Duke Ellington (Piano & Bandleader)
Born: 29th April 1899, Washington, D.C., U.S.
Died: 24th May 1974, New York City, U.S.
Artist's website: http://www.dukeellington.com/
Edward Kennedy "Duke" Ellington was an American composer, pianist, and leader of a jazz orchestra, which he led from 1923 until his death over a career spanning more than six decades.
Born in Washington, D.C., Ellington was based in New York City from the mid-1920s onward and gained a national profile through his orchestra's appearances at the Cotton Club in Harlem. In the 1930s, his orchestra toured in Europe. Although widely considered a pivotal figure in the history of jazz, Ellington embraced the phrase "beyond category" as a liberating principle and referred to his music as part of the more general category of American Music.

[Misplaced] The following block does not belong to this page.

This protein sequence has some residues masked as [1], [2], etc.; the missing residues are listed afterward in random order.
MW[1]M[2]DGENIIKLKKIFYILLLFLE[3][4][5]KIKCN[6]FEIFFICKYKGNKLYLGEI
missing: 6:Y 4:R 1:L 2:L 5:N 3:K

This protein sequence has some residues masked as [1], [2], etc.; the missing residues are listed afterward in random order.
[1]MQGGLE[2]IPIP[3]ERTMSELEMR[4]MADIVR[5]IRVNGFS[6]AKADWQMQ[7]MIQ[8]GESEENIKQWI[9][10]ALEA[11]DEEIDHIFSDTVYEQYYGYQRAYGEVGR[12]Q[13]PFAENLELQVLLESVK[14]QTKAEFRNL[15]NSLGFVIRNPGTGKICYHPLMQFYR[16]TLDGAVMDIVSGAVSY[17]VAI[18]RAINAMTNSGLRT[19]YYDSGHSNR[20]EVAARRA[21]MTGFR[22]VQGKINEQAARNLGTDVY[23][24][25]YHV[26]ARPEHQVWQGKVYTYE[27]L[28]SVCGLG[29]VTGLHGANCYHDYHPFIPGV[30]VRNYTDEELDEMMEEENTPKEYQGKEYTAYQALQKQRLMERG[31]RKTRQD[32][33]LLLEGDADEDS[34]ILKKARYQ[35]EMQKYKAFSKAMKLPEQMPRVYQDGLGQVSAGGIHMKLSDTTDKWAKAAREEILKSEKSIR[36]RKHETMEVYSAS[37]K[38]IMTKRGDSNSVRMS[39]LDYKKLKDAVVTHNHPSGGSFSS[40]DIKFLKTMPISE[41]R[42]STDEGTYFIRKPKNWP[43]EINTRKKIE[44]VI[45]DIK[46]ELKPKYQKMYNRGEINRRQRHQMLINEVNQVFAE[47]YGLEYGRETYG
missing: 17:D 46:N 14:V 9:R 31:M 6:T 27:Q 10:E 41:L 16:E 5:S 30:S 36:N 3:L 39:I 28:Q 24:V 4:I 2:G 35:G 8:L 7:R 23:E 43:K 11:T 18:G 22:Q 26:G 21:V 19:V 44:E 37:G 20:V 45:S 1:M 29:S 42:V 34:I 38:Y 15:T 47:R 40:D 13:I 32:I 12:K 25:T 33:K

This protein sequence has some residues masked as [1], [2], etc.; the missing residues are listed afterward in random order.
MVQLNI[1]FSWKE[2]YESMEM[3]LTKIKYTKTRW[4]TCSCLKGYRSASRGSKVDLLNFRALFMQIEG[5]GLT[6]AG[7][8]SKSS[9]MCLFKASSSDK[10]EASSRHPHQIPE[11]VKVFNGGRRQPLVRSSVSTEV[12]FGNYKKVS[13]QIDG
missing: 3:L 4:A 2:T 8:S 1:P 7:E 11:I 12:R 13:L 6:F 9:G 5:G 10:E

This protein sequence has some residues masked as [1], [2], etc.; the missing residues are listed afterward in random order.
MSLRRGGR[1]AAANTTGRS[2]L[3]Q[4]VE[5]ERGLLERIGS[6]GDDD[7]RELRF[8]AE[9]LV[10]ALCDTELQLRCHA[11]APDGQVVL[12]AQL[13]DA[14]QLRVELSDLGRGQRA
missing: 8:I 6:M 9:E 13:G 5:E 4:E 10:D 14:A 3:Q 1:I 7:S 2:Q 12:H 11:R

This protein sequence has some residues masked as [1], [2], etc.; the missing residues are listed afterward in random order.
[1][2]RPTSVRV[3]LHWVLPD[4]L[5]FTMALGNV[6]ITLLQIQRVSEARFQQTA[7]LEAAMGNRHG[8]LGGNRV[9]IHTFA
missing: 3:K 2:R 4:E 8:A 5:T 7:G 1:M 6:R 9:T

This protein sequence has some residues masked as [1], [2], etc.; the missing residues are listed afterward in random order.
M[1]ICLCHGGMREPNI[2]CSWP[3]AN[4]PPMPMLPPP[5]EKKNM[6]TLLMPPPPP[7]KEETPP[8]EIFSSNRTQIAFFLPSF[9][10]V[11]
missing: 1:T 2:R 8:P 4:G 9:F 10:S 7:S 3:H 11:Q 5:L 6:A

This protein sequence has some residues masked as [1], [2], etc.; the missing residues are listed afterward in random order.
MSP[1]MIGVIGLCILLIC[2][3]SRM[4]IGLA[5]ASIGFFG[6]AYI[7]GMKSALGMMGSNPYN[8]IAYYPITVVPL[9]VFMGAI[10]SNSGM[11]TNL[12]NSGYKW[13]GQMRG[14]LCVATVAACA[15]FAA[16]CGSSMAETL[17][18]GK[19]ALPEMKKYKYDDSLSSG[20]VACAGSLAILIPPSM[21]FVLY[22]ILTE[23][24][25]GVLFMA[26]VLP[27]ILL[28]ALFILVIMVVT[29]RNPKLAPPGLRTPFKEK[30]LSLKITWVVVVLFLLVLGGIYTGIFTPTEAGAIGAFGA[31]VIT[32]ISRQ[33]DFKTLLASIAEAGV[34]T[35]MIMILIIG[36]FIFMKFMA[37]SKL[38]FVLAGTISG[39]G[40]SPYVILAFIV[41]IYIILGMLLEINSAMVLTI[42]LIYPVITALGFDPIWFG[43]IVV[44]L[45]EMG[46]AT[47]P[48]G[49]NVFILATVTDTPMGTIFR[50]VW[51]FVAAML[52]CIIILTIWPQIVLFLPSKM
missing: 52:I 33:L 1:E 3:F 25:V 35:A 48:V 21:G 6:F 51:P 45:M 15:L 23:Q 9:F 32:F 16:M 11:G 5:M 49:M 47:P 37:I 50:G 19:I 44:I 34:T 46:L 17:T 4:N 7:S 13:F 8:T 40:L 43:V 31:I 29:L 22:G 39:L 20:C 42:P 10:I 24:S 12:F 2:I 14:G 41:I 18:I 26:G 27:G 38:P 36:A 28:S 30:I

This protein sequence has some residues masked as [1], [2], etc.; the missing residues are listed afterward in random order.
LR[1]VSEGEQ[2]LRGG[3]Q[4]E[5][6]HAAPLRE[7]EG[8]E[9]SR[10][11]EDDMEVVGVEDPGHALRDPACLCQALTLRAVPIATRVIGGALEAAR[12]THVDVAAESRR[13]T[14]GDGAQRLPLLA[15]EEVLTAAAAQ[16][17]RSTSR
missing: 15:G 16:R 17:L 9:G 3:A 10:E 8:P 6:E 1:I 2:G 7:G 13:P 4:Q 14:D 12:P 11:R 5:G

Some of the jazz musicians who were members of Ellington's orchestra, such as saxophonist Johnny Hodges, are considered among the best players in the idiom. Ellington melded them into the best-known orchestral unit in the history of jazz. Some members stayed with the orchestra for several decades.
Further Reading: Duke Ellington
One of the most exciting trio recordings in jazz, Duke Ellington, Charles Mingus and Max Roach's Money Jungle is the sound of three super-sized egos thrashing out their differences in the studio.
Matt explores Duke Ellington's life and music through Terry Teachout's biography, which paints a picture of both the musician and the world he was working in.